Numerous investors are now seeking safety in their strategies, foregoing risk in favor of what is often referred to as value. Warren Buffet is often considered one of the great value investors, specifically looking for what is known as absolute value.
The strategy employed by fund managers in these types of funds does, in fact come with some risk, although the name suggests otherwise. Buying value is not as easy as it appears, requiring the fund manager to look at certain key aspects of the companies they are investing in before making a decision.
Absolute value funds look for stock prices that are selling for substantially less than what they perceive the company to be worth. This is no easy feat. It involves not just looking at the relation of the company's stock price relative to its peers on the S&P 500 but using a view of the assets involved, the business's balance sheet and the overall growth prospects. To do this might mean that a great deal of potential earnings in the share's price will be ignored in favor of the safety of basic material type investments. (A good example is the avoidance of tech stocks in the late nineties.)
Absolute Value fund managers pride themselves on ignoring market fads. Looking instead for out-of-favor p=companies, the manager of an absolute value fund will look to a long-term outlook as opposed to the short-term gains a market might offer.
Relative Value funds do something similar by looking at the dividend payouts for funds and using them to bolster the often slow rise of the company's share price. Dividends provide a big safety net for investors in these types of funds, even as a good many of the S&P500 companies cut them. Most fund managers will set a 2% dividend threshold when looking a dividend paying shares. (Rule of thumb for the average investor: a dividend in excess of 5% is often a warning sign of trouble ahead, even for value managers.)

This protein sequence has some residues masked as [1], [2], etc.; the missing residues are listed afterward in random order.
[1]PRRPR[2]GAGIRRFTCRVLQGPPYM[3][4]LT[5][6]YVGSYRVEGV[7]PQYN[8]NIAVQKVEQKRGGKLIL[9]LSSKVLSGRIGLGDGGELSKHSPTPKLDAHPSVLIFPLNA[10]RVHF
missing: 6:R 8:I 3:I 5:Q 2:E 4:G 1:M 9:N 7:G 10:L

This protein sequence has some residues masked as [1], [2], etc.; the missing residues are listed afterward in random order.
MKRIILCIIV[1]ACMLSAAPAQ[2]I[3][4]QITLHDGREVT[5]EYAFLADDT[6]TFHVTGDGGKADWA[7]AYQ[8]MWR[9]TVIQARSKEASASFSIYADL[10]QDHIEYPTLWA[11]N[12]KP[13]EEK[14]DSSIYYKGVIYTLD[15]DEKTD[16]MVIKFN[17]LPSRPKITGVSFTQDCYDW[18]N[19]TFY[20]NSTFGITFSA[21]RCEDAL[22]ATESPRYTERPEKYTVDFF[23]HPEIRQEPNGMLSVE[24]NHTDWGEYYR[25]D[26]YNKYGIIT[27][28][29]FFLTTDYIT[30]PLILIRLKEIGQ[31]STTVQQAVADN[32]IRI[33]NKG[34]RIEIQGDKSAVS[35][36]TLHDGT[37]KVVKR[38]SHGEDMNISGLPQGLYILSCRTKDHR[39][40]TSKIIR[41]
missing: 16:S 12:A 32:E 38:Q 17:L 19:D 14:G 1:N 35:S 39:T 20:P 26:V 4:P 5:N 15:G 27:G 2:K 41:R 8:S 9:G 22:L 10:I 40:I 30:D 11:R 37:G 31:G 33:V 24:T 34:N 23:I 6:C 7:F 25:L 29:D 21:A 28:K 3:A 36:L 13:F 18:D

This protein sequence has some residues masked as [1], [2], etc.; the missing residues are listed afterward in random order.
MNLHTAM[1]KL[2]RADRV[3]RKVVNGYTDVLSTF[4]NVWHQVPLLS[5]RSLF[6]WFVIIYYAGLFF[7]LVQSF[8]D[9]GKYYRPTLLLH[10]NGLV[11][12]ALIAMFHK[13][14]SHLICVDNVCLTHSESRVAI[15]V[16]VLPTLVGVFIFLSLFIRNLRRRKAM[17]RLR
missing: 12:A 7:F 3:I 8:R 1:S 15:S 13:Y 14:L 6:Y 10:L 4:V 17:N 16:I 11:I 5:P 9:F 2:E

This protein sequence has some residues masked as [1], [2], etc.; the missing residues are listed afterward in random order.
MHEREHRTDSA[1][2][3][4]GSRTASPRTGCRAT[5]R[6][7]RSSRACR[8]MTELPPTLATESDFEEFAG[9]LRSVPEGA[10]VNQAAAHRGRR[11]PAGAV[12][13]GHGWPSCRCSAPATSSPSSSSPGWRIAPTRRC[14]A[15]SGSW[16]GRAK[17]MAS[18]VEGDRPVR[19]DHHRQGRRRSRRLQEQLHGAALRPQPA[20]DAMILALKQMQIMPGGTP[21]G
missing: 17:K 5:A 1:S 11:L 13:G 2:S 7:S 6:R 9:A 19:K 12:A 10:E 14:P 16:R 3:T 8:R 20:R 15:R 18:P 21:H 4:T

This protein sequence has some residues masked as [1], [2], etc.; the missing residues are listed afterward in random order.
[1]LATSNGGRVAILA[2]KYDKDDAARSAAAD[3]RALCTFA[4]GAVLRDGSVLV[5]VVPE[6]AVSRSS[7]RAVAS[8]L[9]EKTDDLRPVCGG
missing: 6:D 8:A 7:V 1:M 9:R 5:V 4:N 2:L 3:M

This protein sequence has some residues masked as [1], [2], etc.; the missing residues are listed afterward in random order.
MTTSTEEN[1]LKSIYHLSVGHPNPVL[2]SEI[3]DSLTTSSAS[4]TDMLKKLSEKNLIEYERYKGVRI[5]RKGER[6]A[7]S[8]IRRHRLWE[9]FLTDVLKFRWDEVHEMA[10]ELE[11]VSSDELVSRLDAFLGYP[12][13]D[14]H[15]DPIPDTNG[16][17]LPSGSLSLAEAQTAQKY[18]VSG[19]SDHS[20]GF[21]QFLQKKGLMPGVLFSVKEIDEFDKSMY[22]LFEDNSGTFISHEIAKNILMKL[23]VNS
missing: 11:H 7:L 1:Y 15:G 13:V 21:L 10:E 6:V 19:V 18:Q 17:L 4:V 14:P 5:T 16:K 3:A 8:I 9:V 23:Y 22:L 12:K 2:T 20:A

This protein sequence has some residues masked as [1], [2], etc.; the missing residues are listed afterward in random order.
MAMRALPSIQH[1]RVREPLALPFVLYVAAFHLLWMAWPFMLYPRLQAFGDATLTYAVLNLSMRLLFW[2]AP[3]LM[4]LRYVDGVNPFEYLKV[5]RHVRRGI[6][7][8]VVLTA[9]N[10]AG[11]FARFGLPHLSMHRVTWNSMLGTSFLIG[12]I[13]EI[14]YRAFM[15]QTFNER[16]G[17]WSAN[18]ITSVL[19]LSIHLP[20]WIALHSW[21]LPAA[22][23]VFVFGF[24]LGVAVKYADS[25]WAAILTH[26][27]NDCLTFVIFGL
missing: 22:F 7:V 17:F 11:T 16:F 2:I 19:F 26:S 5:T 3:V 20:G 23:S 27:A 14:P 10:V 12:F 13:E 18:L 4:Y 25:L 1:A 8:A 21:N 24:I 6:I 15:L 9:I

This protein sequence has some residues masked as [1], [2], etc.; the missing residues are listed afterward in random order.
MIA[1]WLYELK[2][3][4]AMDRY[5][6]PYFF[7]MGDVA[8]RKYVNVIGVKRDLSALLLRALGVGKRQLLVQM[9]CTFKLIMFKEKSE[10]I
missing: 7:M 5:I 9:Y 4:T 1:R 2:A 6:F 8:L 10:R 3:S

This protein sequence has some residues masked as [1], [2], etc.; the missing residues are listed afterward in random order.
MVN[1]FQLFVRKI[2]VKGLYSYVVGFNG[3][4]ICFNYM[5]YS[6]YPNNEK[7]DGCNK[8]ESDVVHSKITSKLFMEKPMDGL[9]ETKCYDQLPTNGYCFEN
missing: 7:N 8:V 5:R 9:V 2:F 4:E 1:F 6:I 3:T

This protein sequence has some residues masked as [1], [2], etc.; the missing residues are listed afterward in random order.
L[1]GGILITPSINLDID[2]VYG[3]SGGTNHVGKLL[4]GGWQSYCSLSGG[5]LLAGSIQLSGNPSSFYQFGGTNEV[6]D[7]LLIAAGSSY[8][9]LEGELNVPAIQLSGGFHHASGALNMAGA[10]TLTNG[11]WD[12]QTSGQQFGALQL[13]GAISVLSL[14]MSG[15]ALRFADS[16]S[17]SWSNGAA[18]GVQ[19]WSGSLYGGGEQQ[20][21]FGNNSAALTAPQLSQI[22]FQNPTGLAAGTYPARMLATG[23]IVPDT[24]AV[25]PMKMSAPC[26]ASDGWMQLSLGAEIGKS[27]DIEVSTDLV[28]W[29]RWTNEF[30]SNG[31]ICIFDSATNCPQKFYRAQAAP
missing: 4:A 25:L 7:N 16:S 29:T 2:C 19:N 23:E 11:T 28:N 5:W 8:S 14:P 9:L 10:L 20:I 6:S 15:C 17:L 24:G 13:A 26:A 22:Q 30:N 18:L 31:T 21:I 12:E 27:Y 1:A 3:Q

Jean-Luc Nouzille, Portfolio Manager and Founder of Bristlecone Value
Partners, LLC offers this take on value investing: "The key emphasis for every absolute value investor is definitely the idea of investing when the
risk/reward situation is attractive. We believe that our first layer of risk management is the analytical work that we do on a company that we consider for
investment — looking at the balance sheet and the competitive situation and buying them at a big discount to what we think they are worth. Historically when you do that, the downside risk of those types of investments tends to be lower than the upside potential. So this emphasis on protecting your principal when you invest at a discount is a key to our process."
Be aware that this is not a stand alone strategy - a worry that many who look at the name, the idea of protecting principal, and the philosophy of this investment style - is not the only fund you should hold in your retirement portfolio. Newer funds claiming to be absolute value investments have seen huge inflows of mutual fund money. Some funds, like those recently launched at Putnam have offered targeted returns of up to seven percentage points over US Treasury bills.